Who We Work With.
Our research explores two kinds of work-related wellbeing: happiness (what makes work fun or enjoyable) and thriving (what makes work profoundly meaningful or purposeful). We examine dimensions of each, how they influence each other, and how together they may create what we call flourishing.
The initial focus of our studies is people in the helping and caring professions-those working with the threatened, the vulnerable, and the marginalized.
Why We Need More Wellbeing.
According to Gallup’s World Poll, 63% of the global workforce is “checked out” and “sleepwalking through their workday.” The Wall Street Journal notes that more than half of American workers are less content with their jobs than they were 30 years ago in nearly every individual measure—from wages and retirement plans to vacation policies and commutes. This staggering and high level of employee dissatisfaction can also suggest a “steady erosion of trust and loyalty between employers and employees” says Rebecca Ray.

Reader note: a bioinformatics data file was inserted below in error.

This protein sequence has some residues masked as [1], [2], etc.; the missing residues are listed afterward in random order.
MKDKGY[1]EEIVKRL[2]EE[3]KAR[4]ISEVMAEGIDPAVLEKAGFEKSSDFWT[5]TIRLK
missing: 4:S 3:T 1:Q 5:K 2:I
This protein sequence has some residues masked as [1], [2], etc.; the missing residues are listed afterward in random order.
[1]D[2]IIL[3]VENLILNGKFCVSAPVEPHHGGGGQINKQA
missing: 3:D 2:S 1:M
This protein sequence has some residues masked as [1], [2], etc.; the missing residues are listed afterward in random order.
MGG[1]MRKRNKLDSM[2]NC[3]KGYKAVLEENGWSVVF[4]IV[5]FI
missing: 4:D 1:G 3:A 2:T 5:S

At a time when worker satisfaction is in decline, there is a large discrepancy between what we want from work and our actual work experience—this disconnect creates unhappy workers. And not surprisingly, unhappy workers act out their unhappiness at work. Our research will enable us understand what factors drive this unhappiness, as well as which factors contribute to wellbeing and flourishing in the workplace.
- Dimensions of Happiness
- Chronic daily moods and emotions
- Chronic daily subjective life evaluations (subjective wellbeing)
- Physical health
- Dimensions of Thriving
- Strong, positive identity
- Positive relationships with individuals and groups
- Positive growth & personal change
Meet the team on the frontlines of workplace wellness. In addition to the talented, multidisciplinary team highlighted below, we also partner with scholars, practitioners, and experts from a wide range of fields.